Increasingly, education systems, from elementary school through to university, are favouring female behavioral patterns as well as female modes and methods of learning. While Peterson advocates for the rights and educational development of females, he emphasizes that males can’t be forgotten—this leads to a host of other social problems, one of the increasingly prominent ones being absentee fathers who, for various reasons, are not being held as accountable on the one hand or who, on the other, are increasingly finding less and less social room and accommodation (particularly in the education system) for them to act, learn, and behave as boys, as men:
It has become a tenet of a certain kind of social constructionist theory that the world would be much improved if boys were socialized like girls. Those who put forward such theories assume, first, that aggression is a learned behavior, and can then simply not be taught, and second (to take a particular example) that, “boys should be socialized the ways girls have been traditionally socialized….” First, it is not the case that aggression is merely learned. It is there in the beginning. There are ancient biological circuits, so to speak, that underlie defensive and predatory aggression…. Most [boys] are … socialized effectively by the age of four. This is not, however, because they have been encouraged to act like little girls. Instead, they are taught or otherwise learn in early childhood to integrate their aggressive tendencies into more sophisticated behavioral routines. Aggression underlies the drive to be outstanding, to be unstoppable, to compete, to win—to be actively virtuous, at least along one dimension. Determination is its admirable, pro-social face.
Referring to various examples from his clinical practice, Peterson explains that men who have not had their aggression channeled positively can have seriously damaging psycho-social problems and damage the women in their lives. Throughout his book Peterson appeals to examples from his work as a clinical psychologist to illustrate, case after case, that failure to attend to and support the learning and psycho-sexual differences of boys and girls leads to serious gender imbalances and conflicts. This concern is one of the strongest points of the book, and clearly outlines why we need practical and empathetic ways of attending to and affirming the unique capacities and qualities of men and women, especially from childhood onwards. The profoundly negative consequences of “minimiz[ing] the innate differences” between boys and girls has significant ethical consequences for society at large, he argues.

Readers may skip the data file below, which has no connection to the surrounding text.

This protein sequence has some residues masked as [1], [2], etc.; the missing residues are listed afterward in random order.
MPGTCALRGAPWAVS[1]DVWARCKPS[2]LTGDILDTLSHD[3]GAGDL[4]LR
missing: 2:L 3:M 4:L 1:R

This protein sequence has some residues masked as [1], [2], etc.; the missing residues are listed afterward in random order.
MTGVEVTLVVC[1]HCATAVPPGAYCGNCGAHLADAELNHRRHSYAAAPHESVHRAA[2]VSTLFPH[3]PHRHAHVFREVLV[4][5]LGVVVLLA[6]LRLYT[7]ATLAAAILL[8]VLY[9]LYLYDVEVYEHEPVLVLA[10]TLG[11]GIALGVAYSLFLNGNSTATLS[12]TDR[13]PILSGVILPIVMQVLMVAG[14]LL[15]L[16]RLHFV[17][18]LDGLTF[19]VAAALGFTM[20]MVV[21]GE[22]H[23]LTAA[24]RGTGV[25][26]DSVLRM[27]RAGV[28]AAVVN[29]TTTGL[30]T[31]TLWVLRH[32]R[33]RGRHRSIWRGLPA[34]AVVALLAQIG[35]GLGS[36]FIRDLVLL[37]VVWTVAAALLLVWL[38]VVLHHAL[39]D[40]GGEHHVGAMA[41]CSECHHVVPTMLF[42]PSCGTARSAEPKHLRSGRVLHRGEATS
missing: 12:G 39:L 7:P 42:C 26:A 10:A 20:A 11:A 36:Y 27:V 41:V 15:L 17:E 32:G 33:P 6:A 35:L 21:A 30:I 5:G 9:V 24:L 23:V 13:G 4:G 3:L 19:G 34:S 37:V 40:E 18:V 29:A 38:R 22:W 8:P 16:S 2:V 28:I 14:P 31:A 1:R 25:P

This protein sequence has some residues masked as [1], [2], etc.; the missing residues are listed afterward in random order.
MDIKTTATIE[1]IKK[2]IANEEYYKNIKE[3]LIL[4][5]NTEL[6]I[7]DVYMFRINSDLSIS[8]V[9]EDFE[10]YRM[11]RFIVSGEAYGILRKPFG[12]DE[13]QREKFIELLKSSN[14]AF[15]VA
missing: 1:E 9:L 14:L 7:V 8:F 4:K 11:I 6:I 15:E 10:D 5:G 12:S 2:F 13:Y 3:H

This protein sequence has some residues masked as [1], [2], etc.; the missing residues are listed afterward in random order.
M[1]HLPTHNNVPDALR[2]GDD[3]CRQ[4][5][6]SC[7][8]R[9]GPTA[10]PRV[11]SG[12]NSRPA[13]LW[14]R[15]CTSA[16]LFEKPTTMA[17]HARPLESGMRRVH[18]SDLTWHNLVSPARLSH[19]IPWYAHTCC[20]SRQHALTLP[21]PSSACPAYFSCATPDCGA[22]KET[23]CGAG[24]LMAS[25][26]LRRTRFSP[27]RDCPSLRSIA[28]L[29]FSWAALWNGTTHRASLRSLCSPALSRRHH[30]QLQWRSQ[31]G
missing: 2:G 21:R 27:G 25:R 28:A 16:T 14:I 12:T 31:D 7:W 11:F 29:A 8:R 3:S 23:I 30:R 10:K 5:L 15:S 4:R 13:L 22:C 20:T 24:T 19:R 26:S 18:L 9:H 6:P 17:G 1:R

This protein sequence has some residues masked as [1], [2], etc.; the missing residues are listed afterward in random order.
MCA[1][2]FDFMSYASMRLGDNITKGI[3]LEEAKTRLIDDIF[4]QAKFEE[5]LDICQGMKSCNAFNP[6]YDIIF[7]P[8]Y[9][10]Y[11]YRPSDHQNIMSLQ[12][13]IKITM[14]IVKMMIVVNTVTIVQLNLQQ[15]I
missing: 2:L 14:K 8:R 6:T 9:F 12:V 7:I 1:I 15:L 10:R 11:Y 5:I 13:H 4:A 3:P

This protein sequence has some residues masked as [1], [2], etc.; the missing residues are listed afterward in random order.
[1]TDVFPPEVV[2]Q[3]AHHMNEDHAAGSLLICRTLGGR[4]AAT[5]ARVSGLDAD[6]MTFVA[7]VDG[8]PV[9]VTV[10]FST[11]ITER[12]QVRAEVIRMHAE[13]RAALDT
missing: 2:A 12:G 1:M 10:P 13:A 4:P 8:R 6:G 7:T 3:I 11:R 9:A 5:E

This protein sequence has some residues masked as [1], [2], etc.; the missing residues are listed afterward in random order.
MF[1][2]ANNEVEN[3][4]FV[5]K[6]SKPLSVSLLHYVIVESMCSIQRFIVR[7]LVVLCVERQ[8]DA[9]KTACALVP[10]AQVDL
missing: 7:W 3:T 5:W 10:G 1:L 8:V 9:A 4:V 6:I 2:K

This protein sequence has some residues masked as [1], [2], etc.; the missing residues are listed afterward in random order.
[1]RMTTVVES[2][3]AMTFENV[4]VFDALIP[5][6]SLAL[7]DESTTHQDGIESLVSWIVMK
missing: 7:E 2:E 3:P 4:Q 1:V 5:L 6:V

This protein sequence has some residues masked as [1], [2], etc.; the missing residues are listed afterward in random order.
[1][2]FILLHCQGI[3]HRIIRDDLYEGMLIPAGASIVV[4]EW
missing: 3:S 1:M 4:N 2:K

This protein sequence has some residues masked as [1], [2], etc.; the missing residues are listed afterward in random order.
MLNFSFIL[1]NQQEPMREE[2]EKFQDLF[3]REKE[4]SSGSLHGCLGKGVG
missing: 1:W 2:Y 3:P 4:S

Peterson’s examination of how to live an intentionally ethical life in fact covers a diverse range of topics: from education to gender, from forgiveness to accountability. He hopes that this will help encourage ethical action, even in the face of totalitarian or ideological pressures. For Peterson, we are always already implicated in political and social power dynamics of one sort or another. His thinking grew partly out of his moral horror regarding the dark history of twentieth-century totalitarian regimes and their respective origins. Peterson explains that it was mainly in poring over Solzhenitsyn that he came to the position that happiness must not be the reason for existence. Quoting Solzhenitsyn, he says that the idea we are made for happiness is an ideology too easily “done in by the first blow of the work assigner’s cudgel.” So, instead of being made for happiness, Peterson posits we should seek out a “deeper meaning” for existence. He settles on the idea that life has “more to do with developing character in the face of suffering than with happiness.”
Peterson’s conception of happiness is surprisingly underdeveloped. And this oversight is especially disappointing given that he is usually so attentive to the nuances and implications of the history of concepts and ideas. From the way he speaks about it I can only assume he equates it with superficial consumerism, pleasure seeking or go-with-the-flow, moral complacence. If this is what happiness amounted to then I would be absolutely on side with Peterson. However, the theological Judeo-Christian tradition, not to mention the philosophical one, tells a very different story about the nature and purpose of happiness. It’s a story Peterson strangely skirts, to the detriment of his overall argument.